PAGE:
Championing the SEIU's 'Fight for $15' Wage Drive

09/18/2015 03:28 pm ET Updated Sep 18, 2016

The home care industry is quaking over the Service Employees International Union's (SEIU) relentless drive to increase caregiving wages to $15 an hour and the impressive traction they're gaining to improve compensation and benefits for those who provide much needed care, support, and assistance to older Americans and those with health or social challenges.

While increased wages will indeed lead to a major disruption of the elder care industry, it will ultimately raise the quality and availability of caregiving in America and actually reduce the cost for families in need of elder care. As the CEO of one of the fastest-growing home care companies, I applaud SEIU's efforts and wholeheartedly endorse their "Fight for $15" initiative.

Caregivers have long been among the most exploited workers in America, working long hours for little pay. A unique breed of compassionate, patient people performing duties and functions most people wouldn't be comfortable doing, caregivers until recently could effectively be employed for less than minimum wage because the powerful home care industry successfully fought a Labor Department rule requiring that employment agencies pay overtime to domestic workers providing in-home care for the elderly, sick, or disabled. Fortunately, an appeals court recently righted that wrong and upheld the Labor Department rule.

Progress to improve pay and working conditions for caregivers is being made on other fronts. The Labor Department has flexed its muscles in Florida, where it has sued an Orlando home care agency for classifying its workers as "independent contractors" and not paying them federal and state employee benefits. Classifying caregivers as independent contractors is not only wrong from a legal standpoint, but an ethical one as well for it exploits the very people who make doing business possible. Many caregivers don't necessarily understand the nuances of what it means to work as a contractor, that their wages have not yet been taxed and that they will be on the hook for Uncle Sam's cut at the end of the year with a significantly large tax bill.

Given that improving the lot of working class Americans is a major priority of the Obama Administration, it seems safe to assume the Labor Department will be clamping down on other home care companies seeking to circumvent well-established labor laws pertaining to domestic workers. One can hope anyway or, like SEIU and National Domestic Workers Alliance, do something to help bring about change.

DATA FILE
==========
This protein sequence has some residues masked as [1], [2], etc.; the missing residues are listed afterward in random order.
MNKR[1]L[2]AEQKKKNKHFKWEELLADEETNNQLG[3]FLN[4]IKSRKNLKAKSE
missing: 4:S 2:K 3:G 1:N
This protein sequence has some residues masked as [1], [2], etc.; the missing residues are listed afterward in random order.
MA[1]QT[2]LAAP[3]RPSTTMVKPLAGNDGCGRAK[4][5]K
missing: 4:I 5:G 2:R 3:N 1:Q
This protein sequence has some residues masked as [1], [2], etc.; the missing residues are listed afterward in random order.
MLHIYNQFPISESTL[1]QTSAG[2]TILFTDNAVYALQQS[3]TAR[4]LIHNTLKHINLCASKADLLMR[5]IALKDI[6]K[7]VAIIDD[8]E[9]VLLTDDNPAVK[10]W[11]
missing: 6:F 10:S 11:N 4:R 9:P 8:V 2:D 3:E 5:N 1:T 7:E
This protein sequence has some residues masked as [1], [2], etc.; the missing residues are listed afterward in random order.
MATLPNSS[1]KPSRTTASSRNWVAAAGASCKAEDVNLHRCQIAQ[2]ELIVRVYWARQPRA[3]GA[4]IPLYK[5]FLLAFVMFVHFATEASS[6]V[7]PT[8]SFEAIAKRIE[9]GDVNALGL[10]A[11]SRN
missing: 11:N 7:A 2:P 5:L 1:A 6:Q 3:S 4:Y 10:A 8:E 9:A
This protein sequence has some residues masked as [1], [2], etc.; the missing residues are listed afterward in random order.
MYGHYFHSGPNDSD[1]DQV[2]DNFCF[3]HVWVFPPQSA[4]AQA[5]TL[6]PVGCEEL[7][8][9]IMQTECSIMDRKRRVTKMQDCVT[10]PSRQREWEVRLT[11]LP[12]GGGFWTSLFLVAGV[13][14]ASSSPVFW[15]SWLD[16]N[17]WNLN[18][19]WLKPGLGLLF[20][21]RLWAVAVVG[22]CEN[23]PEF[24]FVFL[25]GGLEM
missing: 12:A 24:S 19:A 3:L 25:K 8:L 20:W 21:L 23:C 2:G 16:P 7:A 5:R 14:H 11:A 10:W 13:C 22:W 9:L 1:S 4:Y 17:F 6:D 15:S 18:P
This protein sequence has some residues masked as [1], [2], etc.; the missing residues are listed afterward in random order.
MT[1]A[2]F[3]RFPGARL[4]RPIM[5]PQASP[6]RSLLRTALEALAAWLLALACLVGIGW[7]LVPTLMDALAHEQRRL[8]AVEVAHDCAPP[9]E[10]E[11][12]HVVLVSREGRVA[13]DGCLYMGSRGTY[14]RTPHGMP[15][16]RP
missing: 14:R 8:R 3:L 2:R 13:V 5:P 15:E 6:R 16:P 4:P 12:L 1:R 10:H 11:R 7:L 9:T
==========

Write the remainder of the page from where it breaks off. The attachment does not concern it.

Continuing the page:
It may seem counterintuitive that a CEO of a home care company would support higher wages for its caregivers, but frankly it's a sound business decision. I started CareLinx specifically to solve many of the problems my family encountered when struggling to find care for my sister with multiple sclerosis and uncle who had ALS. Caregivers are significantly underpaid, underappreciated but still dedicate their lives to serve those in need of help with activities of daily living. Caregiving is a job requiring a wide range of physical and psychological skills, and the universe of people who have the temperament and aptitude to work as caregivers is quite limited because it's been virtually impossible to earn a living wage working in the profession. According to the Brookings Institution, professional caregivers earn less than $25,000 a year. Given that quality caregivers assume considerable responsibility and routinely improve and extend the life of those they take care of, the paltry wage borders on the obscene.

The shortage of quality caregivers will become more acute as America's demand for them is poised to dramatically increase. While today there are seven potential caregivers for every senior over the age of 79, that ratio is predicted to drop to 3 or 4 to 1 by 2030, according to AARP. That means more Americans will be compelled to seek help from professional caregivers, either in the home or at a nursing facility.

So the only way to induce more people to the caregiving profession is to pay them a meaningful wage. But that's difficult to do under the current industry model: Today most professional caregivers are hired through local agencies that charge between $25- $30 an hour but pay their caregivers less than $11 an hour. The agencies have fixed costs, such as rent, marketing, and franchise fees, and raising prices isn't an option. The $25 hourly rate already is beyond the means of most American families, even in the affluent San Francisco Bay area. A well-funded Silicon Valley upstart tried charging $30 an hour but had to reduce its fee almost 20 percent within a matter of weeks to $25 an hour.

So new models with considerably smaller profit margins that thrive on scaling efficiencies will need to emerge that are predicated on paying caregivers considerably more than they are earning now. CareLinx, for example, is an online platform that allows caregivers across the country to set their own rates and choose their own assignments. CareLinx caregivers already are charging on average $15 to $17 an hour and the families they work for pay a portion of their social security, unemployment, and other taxes. We charge families a flat 15 percent service fee to assist them in choosing and managing a caregiver as well as helping them pay/file the requisite taxes and providing liability insurance for the caregivers.

Corporate America has created a great social divide between senior management and the workers who perform the critical functions that allow businesses to earn their profits. The home care industry can no longer afford this luxury: the interests of management and its workers are very closely aligned.